Research Misconduct

According to The Office of Research Integrity (ORI), research misconduct means fabrication, falsification, or plagiarism in proposing, performing, or reviewing research, or in reporting research results.

  • Fabrication is making up data or results and recording or reporting them.
  • Falsification is manipulating research materials, equipment, or processes, or changing or omitting data or results such that the research is not accurately represented in the research record.
  • Plagiarism is the appropriation of another person's ideas, processes, results, or words without giving appropriate credit.
  • Research misconduct does not include honest error or differences of opinion.

Reporting Fraud, Misconduct, and Retaliation

All institutions who received federal funding must have a process for reporting and investigating research misconduct. UNM has policy E40: Research Misconduct Policy that details assessment of allegation, inquiry, and investigation processes.  Once this office is contacted and you provide specific information (your name or any specific claim of misconduct), the research office must proceed with the assessment as outlined in Policy E40. You can, however, discuss your concerns hypothetically in which case no official process begins. 

Official reporting of research misconduct can be made to

You may also contact AIRE to discuss your specific case and receive recommendations for dealing with and reporting research misconduct.

Authorship Guidelines and Dispute Resolution Procedures

Because institutions have an interest in and are sometimes engaged in resolving authorship disputes, it is important to establish processes to support good authorship practices and to address potential disputes. Click here to access UNM's official Standard Operating Procedure document, which recognizes the wide variety of authorship practices across disciplines and publications at our university.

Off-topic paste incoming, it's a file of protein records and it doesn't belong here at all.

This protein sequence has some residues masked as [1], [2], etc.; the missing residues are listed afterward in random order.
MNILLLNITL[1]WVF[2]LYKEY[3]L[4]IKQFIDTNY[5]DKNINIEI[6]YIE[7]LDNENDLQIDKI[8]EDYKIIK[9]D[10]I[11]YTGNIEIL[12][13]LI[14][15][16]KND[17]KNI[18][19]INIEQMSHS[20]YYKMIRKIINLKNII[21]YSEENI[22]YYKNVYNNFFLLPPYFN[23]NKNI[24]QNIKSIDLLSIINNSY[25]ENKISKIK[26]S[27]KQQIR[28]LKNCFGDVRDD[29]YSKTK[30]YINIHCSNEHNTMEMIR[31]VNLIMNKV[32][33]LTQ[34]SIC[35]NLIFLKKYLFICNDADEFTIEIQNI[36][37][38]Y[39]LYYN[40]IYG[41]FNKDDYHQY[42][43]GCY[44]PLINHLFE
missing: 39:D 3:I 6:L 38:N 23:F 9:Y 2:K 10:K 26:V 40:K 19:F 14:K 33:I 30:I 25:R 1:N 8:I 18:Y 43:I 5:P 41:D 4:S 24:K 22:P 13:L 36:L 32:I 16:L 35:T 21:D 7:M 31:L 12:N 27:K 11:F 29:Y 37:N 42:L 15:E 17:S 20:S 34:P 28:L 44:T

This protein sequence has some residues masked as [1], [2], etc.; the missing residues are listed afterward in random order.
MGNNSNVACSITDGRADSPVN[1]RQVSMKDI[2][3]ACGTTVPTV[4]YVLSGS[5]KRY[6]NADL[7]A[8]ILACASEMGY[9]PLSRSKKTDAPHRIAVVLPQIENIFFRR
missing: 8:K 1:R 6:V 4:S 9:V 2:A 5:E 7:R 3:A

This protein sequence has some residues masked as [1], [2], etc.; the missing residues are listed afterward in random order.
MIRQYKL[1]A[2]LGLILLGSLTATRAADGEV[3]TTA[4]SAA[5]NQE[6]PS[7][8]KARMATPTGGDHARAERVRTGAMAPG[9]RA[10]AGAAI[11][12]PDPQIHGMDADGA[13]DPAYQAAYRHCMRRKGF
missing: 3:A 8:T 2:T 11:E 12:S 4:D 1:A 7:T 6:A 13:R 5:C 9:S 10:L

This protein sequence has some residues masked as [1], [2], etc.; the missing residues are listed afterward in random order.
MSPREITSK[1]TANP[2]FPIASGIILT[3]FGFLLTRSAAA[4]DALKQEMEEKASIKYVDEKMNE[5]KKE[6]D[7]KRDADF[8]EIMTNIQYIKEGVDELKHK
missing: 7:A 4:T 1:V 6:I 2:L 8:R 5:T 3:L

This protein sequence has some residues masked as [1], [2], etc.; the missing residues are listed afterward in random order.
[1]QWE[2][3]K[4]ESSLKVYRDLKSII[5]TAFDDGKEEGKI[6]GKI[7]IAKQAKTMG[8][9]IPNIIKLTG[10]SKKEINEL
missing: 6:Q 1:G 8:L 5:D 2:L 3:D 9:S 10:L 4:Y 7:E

Suggestions for Responsible Whistleblowing

Modified from Gunsalus, C. K. (1998). How to blow the whistle and still have a career afterwards. Science Engineering Ethics 4: 51–64.

Prior to discussing misconduct with anyone

  • Consider alternative explanations. (You may be wrong).
  • Ask questions, don't accuse. (Get the other side of the story).
  • Have evidence. Be aware of any documentation that supports your concerns and know where it is. (Your concerns will be more convincing if there is concrete evidence). 
  • Separate your personal and professional problems. (Exposing your personal problems may make your testimony seem less convincing).
  • Think about how you want the problem to be resolved. (If you don't know what you want, you may not like the final outcome).

 Before moving forward, talk to a few people who are objective

  • Seek advice from someone you can trust and take it seriously. (Consult someone in a position to objectively evaluate the issues and listen carefully to what they say).
  • Get a second opinion and take it seriously. (If you are going to file charges, you want to make sure you are doing the right thing).
  • If you decide to initiate formal proceedings, it will be much easier if you have support. (Are there others who can verify your claims and would be willing to back you up?)

 To move forward with a research misconduct claim

  • Find out where to make a claim of misconduct and make sure you do it properly.
  • Make the misconduct claim as objectively as possible. (You do not want to appear like you are pushing a personal vendetta).
  • Throughout the investigation, ask questions and keep thorough notes. (Good records will help you remember important details you may need to recap later).
  • Be patient. (A careful, fair evaluation is likely to be much slower than you think it should be).

Read more about The False Claims Act: A Primer here


Research Misconduct: What It is and What to Do About It
Download a handy PDF companion to this video here

Whistleblower Ethics
Download a handy PDF companion to this video here

Examples of Research Misconduct